Determined to get in your 10,000 steps each day? Guess what? A marketing campaign — not true science — is behind America’s most-hyped fitness routine.

If you own a pedometer, Fitbit, or any other kind of activity tracker you’ve probably held yourself to a 10,000-step goal. But, surprisingly, that magic number was part of a marketing campaign and is not backed by real science.

Yamasa Toki, a Japanese company, started the craze in 1965 with the launch of a pedometer called Manpo-Kei, which translates to the “10,000 steps meter.” The company came up with the nifty slogan: “Let’s walk 10,000 steps a day!” Soon, walking clubs popped up and by the late 1990s, the 10,000 steps fitness routine swept America, becoming the unofficial standard for ensuring good health and fitness.

The truth is, there is no harm in encouraging people to walk 10,000 steps. In fact, 10K is a nice, even number that translates to about five miles for most people. But is it the right number for you?

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The Centers for Disease Control and Prevention (CDC) recommend at least 150 minutes of moderate exercise per week. That’s two hours and 30 minutes — less than the length of some movies — spread out over a week. However, whether this is enough exercise for you will depend on your current level of activity and your fitness goals.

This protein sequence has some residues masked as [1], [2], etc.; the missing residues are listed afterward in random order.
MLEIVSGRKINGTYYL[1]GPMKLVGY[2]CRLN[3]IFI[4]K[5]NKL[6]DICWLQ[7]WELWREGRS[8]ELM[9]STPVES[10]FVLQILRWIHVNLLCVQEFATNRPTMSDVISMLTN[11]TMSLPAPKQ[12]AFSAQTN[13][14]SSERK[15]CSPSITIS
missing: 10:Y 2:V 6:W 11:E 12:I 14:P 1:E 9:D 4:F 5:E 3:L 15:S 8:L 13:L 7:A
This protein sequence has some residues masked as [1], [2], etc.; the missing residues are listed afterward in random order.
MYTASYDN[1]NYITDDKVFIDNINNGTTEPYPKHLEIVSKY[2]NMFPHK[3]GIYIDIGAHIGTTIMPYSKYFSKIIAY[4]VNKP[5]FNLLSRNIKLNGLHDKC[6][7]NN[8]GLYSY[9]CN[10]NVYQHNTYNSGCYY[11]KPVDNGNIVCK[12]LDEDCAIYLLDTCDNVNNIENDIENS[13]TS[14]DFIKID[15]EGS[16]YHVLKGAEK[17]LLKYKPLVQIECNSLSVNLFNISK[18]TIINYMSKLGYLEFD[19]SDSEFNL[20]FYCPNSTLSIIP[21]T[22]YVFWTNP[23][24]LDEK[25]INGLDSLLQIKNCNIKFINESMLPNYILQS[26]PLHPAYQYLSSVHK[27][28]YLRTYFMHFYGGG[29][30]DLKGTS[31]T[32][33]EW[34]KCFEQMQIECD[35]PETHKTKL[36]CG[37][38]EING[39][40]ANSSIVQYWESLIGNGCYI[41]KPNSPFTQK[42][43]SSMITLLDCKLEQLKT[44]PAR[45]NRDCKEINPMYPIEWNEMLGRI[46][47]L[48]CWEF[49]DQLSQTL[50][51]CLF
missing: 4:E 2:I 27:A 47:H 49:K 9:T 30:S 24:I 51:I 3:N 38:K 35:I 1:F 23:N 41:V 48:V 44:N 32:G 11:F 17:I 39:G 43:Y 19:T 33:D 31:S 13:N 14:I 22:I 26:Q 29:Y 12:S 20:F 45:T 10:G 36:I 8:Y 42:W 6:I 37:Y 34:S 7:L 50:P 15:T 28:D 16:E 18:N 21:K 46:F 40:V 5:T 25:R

Get started

The best way to find out is to get started. Using a pedometer, fitness tracker, or smart phone app, track your walking distance daily to establish a baseline. The number of steps will most likely be lower than 10,000 per day If you have an active lifestyle, your benchmark may be above 10,000 steps.

Set mini fitness goals

If you have an active lifestyle, your benchmark may be above 10,000 steps.

  • Park farther away from the front door at work.
  • Take the stairs instead of the elevator.
  • Find a walking buddy to help you stay on track.

Gradually, your stamina will increase. Even better, exercises like walking are low-impact and can reduce the risk of heart disease, diabetes and other cardiovascular-related illnesses.

A side effect: weight loss

Being fit has a pleasant side effect: weight loss. In the U.S., 66.3 percent of adults are overweight or obese. To keep from becoming a statistic, you must burn more calories than you consume.

Consider this simple equation: One pound equals 3500 calories; 10,000 steps burns 400 calories or more, depending on how fast your walk. If you work your way to 10,000 steps a day, you can lose a half pound in a week.

Use the 10,000 steps rule to get up and off the couch, then increase your activity as your stamina and fitness level allows.

“The benefits of walking include having better cardiovascular health, burning calories and enjoying the world instead of staying in your room watching TV,” said Caroline Park, LVN, primary care patient coordinator at Keck Medicine of USC.

By Heidi Tyline King

Interested in learning more about fitness? If you’re in the Southern California area and are in search of a primary care physician to oversee your fitness goals, call (800) USC-CARE (800-872-2273) or visit to schedule an appointment.